Skip navigation

Category Archives: Uncategorized

With the program now written and working is was now time to compete the final circuit and housing for the interface.  This will be done with Vera-borad and a sturdy plastic box.

It had been decied that an over-sized plastic box would be used as this would give me plenty of room to work with and would also mean that there would be enough room to connect the Arduino to the USB cable to allow for re-programming in the future.

Below is the program i have written to convert voltage readings into MIDI data.

The brief and general nature of the program is as follows:

The Arduino checks the current state of each flex sensor when initialised

The Adruino then checks the state of the flex sensors on a contunious loop

If the state of the flex sensors has changed (becomes bent) then the Arduino will send the intended MIDI note

There is a short delay before the Note-off command is sent

The duration of the note (or length of delay) is dependant on the Y axis of the Accelerometer

The pitch of the note is dependant on the X axis of the Accelerometer

(it is worth noting that the very last lines of the program are an essential part of the program however i’m not entirely sure what it does but the program does not work without it!)

 

Arduino Program

// Program to read analog inputs and convert this to MIDI data before sending to DAW via USB

// Name PINS

int F1 = A0;

int F2 = A1;

int F3 = A2;

int F4 = A3;

int AX = A4;

int AY = A5;

// Names for Actions

int flex1;

int flex2;

int flex3;

int flex4;

int accelx;

int accely;

int flexState1;

int flexState2;

int flexState3;

int flexState4;

int accelStatex;

int accelStatey;

// Runs once when initialised

void setup() {

Serial.begin(31250); // MIDI runs at this rate (31250)

pinMode(A0, INPUT); // Designating PINS as INPUTS

pinMode(A1, INPUT);

pinMode(A2, INPUT);

pinMode(A3, INPUT);

pinMode(A4, INPUT);

pinMode(A5, INPUT);

flexState1 = analogRead(F1); // read the initial state

flexState2 = analogRead(F2);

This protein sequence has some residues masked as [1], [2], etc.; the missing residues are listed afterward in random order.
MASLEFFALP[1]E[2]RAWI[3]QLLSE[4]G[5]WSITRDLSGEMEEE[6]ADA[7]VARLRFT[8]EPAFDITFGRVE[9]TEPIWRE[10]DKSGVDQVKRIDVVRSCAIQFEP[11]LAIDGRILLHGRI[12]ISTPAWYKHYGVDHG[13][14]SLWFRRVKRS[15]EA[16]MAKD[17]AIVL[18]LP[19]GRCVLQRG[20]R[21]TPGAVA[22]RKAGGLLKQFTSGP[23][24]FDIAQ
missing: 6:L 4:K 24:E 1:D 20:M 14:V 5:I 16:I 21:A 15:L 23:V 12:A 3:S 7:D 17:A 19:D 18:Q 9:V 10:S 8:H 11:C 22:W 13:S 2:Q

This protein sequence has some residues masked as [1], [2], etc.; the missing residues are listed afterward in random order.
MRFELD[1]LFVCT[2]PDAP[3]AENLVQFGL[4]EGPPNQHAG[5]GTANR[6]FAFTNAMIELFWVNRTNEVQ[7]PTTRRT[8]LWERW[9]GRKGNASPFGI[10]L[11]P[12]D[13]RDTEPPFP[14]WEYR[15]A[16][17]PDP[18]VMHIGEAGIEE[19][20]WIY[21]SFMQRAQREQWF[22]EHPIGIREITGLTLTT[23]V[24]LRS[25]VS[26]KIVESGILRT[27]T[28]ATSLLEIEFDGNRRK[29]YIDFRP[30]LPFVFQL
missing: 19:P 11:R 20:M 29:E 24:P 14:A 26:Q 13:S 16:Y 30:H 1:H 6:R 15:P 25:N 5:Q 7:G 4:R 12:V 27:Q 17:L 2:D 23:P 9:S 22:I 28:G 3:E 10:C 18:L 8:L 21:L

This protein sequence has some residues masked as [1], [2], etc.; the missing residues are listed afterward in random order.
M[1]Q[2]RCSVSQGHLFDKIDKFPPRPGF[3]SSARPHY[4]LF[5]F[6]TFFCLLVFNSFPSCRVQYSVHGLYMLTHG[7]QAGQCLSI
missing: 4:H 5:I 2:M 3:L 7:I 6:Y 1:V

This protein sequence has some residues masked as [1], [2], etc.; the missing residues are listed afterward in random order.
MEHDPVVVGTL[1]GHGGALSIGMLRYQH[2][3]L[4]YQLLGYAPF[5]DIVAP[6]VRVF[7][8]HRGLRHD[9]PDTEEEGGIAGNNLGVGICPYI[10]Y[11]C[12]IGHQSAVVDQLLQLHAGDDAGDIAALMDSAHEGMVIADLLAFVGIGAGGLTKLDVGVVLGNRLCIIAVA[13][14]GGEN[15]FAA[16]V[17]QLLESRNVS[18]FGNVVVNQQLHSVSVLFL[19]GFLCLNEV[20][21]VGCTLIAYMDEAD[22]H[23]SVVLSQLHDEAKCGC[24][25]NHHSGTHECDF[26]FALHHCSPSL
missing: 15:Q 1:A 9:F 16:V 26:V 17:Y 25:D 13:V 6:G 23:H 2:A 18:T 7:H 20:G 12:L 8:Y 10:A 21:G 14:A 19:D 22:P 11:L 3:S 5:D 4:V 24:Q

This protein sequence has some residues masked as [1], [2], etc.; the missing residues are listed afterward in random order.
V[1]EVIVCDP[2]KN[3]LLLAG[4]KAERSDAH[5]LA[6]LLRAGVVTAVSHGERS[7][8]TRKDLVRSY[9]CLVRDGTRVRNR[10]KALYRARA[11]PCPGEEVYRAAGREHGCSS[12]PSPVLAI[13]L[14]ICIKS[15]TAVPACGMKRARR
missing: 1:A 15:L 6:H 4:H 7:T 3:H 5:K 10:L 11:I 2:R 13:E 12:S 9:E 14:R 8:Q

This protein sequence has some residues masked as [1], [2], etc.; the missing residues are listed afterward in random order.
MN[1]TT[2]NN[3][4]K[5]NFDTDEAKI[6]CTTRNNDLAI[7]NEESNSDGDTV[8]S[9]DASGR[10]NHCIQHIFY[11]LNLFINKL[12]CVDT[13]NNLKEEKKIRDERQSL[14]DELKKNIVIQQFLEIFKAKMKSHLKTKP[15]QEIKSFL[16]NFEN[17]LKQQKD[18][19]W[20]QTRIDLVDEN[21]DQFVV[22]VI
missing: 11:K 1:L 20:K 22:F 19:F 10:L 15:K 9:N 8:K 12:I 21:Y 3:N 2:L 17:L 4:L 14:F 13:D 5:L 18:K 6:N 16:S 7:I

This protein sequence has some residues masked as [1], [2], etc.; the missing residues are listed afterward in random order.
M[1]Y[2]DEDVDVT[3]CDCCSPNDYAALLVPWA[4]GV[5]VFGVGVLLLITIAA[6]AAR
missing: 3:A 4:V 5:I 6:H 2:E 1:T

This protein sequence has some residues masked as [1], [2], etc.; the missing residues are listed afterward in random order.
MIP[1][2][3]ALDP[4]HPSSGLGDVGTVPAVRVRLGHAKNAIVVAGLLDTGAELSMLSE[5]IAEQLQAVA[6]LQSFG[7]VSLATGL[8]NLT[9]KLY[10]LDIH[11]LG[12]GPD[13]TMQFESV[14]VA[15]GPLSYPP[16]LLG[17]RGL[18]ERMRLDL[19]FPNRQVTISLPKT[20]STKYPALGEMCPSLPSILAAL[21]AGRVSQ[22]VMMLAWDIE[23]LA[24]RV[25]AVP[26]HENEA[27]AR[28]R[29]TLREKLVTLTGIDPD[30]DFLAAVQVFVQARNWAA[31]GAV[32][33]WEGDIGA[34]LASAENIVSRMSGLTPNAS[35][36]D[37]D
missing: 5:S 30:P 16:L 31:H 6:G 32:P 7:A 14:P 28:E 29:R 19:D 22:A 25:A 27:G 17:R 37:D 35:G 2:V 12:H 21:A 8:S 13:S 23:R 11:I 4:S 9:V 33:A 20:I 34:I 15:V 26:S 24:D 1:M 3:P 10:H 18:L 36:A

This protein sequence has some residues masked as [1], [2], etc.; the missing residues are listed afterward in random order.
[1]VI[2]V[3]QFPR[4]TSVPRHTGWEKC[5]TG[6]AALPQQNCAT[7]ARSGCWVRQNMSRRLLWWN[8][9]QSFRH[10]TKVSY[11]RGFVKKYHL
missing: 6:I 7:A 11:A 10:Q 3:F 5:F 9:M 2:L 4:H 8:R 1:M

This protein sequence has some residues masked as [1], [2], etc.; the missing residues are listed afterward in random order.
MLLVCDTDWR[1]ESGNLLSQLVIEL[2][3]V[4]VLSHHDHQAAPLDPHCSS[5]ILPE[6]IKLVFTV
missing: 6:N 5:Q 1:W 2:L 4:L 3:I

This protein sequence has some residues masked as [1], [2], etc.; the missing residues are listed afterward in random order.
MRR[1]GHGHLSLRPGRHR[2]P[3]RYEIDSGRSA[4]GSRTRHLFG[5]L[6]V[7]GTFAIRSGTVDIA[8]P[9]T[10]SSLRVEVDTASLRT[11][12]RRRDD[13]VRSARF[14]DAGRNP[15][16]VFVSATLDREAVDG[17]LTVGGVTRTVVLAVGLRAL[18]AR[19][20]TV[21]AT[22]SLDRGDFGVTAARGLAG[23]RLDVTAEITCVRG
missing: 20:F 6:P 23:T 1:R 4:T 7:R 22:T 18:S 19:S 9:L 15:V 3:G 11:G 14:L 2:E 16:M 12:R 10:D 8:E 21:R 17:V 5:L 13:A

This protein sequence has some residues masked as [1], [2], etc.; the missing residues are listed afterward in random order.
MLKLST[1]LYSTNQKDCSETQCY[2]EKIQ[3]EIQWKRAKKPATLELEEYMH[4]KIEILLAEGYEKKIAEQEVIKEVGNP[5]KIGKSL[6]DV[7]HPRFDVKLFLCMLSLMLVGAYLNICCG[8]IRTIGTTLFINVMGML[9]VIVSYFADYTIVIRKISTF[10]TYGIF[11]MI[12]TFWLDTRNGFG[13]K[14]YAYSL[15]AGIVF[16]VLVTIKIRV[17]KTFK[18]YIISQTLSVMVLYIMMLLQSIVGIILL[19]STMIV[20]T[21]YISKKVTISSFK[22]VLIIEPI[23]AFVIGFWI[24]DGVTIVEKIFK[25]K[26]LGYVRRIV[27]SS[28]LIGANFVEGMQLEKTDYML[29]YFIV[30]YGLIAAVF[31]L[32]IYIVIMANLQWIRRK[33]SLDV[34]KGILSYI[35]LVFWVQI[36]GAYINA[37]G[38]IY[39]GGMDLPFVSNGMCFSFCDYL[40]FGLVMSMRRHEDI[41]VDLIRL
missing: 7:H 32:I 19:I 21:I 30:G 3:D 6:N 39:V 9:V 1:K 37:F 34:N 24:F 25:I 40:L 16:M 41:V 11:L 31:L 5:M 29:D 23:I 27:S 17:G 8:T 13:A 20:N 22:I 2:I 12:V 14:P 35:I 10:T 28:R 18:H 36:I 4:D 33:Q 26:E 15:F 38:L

flexState3 = analogRead(F3);

flexState4 = analogRead(F4);

accelStatex = analogRead(AX);

accelStatey = analogRead(AY);

}

void loop(){

flex1 = analogRead(F1);   // read input value and store it

accelStatex = analogRead(AX);// read input from x axis

accelStatey = analogRead(AY); // read input from y axis

int mapped = map(accelStatex,600,200,60,127); // map x reading to between 60 – 127

int Ymapped = map(accelStatey,600,200,250,1000); // map y reading to between 250 – 1000 (1/4 sec – 1 sec)

if (flex1 < flexState1) {          // the flex state has changed?

if (flex1 < 395) {      // check if the flex sensor is bent

SendMidi (0x90, mapped, 120);// then send Note-on (Note-on, Note, Velocity)

}

delay(Ymapped); //hold note duration by y mapped (250-1000)

{

SendMidi (0x80, mapped, 120); // send Note-off

}

}

// Repeat will all flex sensors…..

flex2 = analogRead(F2);

accelStatex = analogRead(AX);

accelStatey = analogRead(AY);

int mappedF2 = map(accelStatex,600,200,60,127);

int XmappedF2 = map(accelStatey,600,200,60,127);

if (flex2 < flexState2) {

if (flex2 < 395) {

SendMidi (0x90, mapped +1, 120); // +1 to give a range of notes

}

delay(Ymapped);

{

SendMidi (0x80, mapped +1, 120);

}

}

flex3 = analogRead(F3);

accelStatex = analogRead(AX);

accelStatey = analogRead(AY);

int mappedF3 = map(accelStatex,600,200,60,127);

int XmappedF3 = map(accelStatey,600,200,60,127);

if (flex3 < flexState3) {

if (flex3 < 395) {

SendMidi (0x90, mappedF3 +2, 120);

}

delay(Ymapped);

{

SendMidi (0x80, mappedF3 +2, 120);

}

}

flex4 = analogRead(F4);

accelStatex = analogRead(AX);

accelStatey = analogRead(AY);

int mappedF4 = map(accelStatex,600,200,60,127);

int XmappedF4 = map(accelStatey,600,200,60,127);

if (flex4 < flexState4) {

if (flex4 < 395) {

SendMidi (0x90, mappedF4 +3, 120);

}

delay(Ymapped);

{

SendMidi (0x80, mappedF4 +3, 120);

}

}

// delay(5);

flexState1 = flex1;

flexState2 = flex2;

flexState3 = flex3;

flexState4 = flex4;

accelStatex = accelx;

accelStatey = accely;

}

void SendMidi (int cmd, int value, int vel) {

Serial.write (cmd);

Serial.write (value);

Serial.write (vel);

}

Once i had established the Note-On and Note-Off commands i now need to understad the MIDI note values.  Below is a link to a webpage that has the details of all MIDI note numbers that helped with this.

http://www.phys.unsw.edu.au/jw/notes.html

As i was developing the program it became aparent that i would need to undersatand some basics about the MIDI Protocol, the code that would be needed to send the apropriate Note-On and Note-Off commands.  Below is a link to a web page that helped me with the basics, however the protocols i required were Note-On (0x90) and Note-off (0x80)

http://hummer.stanford.edu/museinfo/doc/formats/midi/

Now that it is possible for Ableton Live to detect my interface as a MIDI Input i could begin to write the program for the Arduino Programming environment that would convert the voltage data into MIDI data.  The following webpages gave me some ideas that i developed and built on.